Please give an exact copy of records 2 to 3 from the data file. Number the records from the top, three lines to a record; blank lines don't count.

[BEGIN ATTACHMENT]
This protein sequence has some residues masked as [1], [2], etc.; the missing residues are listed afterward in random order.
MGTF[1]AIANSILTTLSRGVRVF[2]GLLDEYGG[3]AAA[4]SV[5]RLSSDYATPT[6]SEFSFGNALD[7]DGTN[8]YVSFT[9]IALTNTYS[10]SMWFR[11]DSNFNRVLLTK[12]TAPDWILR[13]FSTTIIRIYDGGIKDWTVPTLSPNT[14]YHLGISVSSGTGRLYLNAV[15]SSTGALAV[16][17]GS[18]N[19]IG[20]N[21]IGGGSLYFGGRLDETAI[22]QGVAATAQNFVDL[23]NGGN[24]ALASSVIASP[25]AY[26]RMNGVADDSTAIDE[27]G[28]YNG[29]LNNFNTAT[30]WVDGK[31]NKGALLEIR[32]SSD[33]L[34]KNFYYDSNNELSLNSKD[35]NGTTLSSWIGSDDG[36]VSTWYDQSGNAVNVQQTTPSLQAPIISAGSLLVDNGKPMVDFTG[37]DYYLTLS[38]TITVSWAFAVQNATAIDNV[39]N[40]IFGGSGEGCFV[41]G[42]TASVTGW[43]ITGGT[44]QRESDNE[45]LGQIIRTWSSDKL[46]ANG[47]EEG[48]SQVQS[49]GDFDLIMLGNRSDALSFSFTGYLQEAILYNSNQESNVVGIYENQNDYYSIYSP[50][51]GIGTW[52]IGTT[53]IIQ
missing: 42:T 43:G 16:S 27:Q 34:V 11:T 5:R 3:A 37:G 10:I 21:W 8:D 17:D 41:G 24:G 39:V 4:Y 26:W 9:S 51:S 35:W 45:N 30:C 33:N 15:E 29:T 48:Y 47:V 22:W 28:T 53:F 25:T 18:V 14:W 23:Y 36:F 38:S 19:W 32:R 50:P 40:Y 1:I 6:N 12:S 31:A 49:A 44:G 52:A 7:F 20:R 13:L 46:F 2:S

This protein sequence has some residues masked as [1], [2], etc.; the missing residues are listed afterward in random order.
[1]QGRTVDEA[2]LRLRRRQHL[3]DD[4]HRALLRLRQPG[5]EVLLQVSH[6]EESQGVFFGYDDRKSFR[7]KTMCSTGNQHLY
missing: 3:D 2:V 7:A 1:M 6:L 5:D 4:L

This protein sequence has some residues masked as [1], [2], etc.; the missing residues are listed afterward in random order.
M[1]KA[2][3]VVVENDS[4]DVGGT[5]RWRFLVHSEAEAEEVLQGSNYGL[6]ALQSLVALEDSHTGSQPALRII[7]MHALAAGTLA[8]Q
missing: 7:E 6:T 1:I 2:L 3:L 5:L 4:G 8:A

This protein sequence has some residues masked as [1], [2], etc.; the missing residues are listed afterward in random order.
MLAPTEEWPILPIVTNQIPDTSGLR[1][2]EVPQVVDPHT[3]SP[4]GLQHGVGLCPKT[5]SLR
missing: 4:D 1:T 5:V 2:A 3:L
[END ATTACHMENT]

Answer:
This protein sequence has some residues masked as [1], [2], etc.; the missing residues are listed afterward in random order.
[1]QGRTVDEA[2]LRLRRRQHL[3]DD[4]HRALLRLRQPG[5]EVLLQVSH[6]EESQGVFFGYDDRKSFR[7]KTMCSTGNQHLY
missing: 3:D 2:V 7:A 1:M 6:L 5:D 4:L

This protein sequence has some residues masked as [1], [2], etc.; the missing residues are listed afterward in random order.
M[1]KA[2][3]VVVENDS[4]DVGGT[5]RWRFLVHSEAEAEEVLQGSNYGL[6]ALQSLVALEDSHTGSQPALRII[7]MHALAAGTLA[8]Q
missing: 7:E 6:T 1:I 2:L 3:L 5:L 4:G 8:A